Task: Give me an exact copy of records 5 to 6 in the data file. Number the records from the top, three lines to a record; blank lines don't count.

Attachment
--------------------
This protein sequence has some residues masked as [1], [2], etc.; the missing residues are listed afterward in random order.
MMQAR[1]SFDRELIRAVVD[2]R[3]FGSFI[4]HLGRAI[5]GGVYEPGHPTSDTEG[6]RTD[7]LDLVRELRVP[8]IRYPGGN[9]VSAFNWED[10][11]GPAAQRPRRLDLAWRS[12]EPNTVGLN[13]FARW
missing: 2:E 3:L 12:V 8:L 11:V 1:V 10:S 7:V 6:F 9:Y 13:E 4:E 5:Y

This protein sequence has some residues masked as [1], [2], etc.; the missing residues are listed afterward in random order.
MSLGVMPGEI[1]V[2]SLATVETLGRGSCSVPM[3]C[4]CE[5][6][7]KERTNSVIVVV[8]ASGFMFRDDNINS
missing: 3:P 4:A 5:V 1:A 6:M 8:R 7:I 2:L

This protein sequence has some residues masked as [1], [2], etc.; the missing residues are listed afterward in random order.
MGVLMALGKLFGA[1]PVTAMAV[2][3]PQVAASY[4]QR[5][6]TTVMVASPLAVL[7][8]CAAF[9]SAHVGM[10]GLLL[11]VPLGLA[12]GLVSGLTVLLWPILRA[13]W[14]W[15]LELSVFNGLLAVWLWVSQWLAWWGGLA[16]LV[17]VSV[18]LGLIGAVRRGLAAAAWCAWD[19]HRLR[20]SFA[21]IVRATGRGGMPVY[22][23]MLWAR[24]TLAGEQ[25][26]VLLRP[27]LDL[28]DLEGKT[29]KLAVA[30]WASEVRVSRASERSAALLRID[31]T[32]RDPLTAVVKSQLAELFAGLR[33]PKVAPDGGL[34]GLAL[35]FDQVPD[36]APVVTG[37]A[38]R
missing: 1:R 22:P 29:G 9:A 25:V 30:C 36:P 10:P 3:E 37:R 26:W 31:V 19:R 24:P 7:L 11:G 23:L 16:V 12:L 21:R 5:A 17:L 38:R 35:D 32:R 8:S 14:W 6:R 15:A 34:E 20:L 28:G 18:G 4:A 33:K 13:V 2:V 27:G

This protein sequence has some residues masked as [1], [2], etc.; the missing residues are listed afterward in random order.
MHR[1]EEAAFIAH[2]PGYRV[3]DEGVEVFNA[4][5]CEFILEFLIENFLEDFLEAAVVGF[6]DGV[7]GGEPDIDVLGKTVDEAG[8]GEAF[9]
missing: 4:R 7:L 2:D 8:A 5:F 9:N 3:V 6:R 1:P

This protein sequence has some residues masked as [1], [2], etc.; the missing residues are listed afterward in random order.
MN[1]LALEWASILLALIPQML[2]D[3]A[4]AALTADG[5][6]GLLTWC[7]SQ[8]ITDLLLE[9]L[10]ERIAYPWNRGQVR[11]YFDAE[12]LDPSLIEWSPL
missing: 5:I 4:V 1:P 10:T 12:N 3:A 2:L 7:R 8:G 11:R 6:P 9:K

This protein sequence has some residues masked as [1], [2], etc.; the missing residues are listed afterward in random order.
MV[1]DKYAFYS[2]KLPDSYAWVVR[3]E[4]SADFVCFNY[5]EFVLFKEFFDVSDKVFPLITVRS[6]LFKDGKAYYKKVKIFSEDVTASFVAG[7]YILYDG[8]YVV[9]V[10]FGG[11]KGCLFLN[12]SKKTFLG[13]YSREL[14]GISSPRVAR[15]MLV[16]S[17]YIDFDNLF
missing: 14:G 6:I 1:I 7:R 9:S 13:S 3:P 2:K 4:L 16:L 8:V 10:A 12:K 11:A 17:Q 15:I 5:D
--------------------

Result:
This protein sequence has some residues masked as [1], [2], etc.; the missing residues are listed afterward in random order.
MN[1]LALEWASILLALIPQML[2]D[3]A[4]AALTADG[5][6]GLLTWC[7]SQ[8]ITDLLLE[9]L[10]ERIAYPWNRGQVR[11]YFDAE[12]LDPSLIEWSPL
missing: 5:I 4:V 1:P 10:T 12:N 3:A 2:L 7:R 8:G 11:R 6:P 9:K

This protein sequence has some residues masked as [1], [2], etc.; the missing residues are listed afterward in random order.
MV[1]DKYAFYS[2]KLPDSYAWVVR[3]E[4]SADFVCFNY[5]EFVLFKEFFDVSDKVFPLITVRS[6]LFKDGKAYYKKVKIFSEDVTASFVAG[7]YILYDG[8]YVV[9]V[10]FGG[11]KGCLFLN[12]SKKTFLG[13]YSREL[14]GISSPRVAR[15]MLV[16]S[17]YIDFDNLF
missing: 14:G 6:I 1:I 7:R 9:S 13:S 3:P 2:K 4:L 16:L 8:V 10:A 12:K 11:A 17:Q 15:I 5:D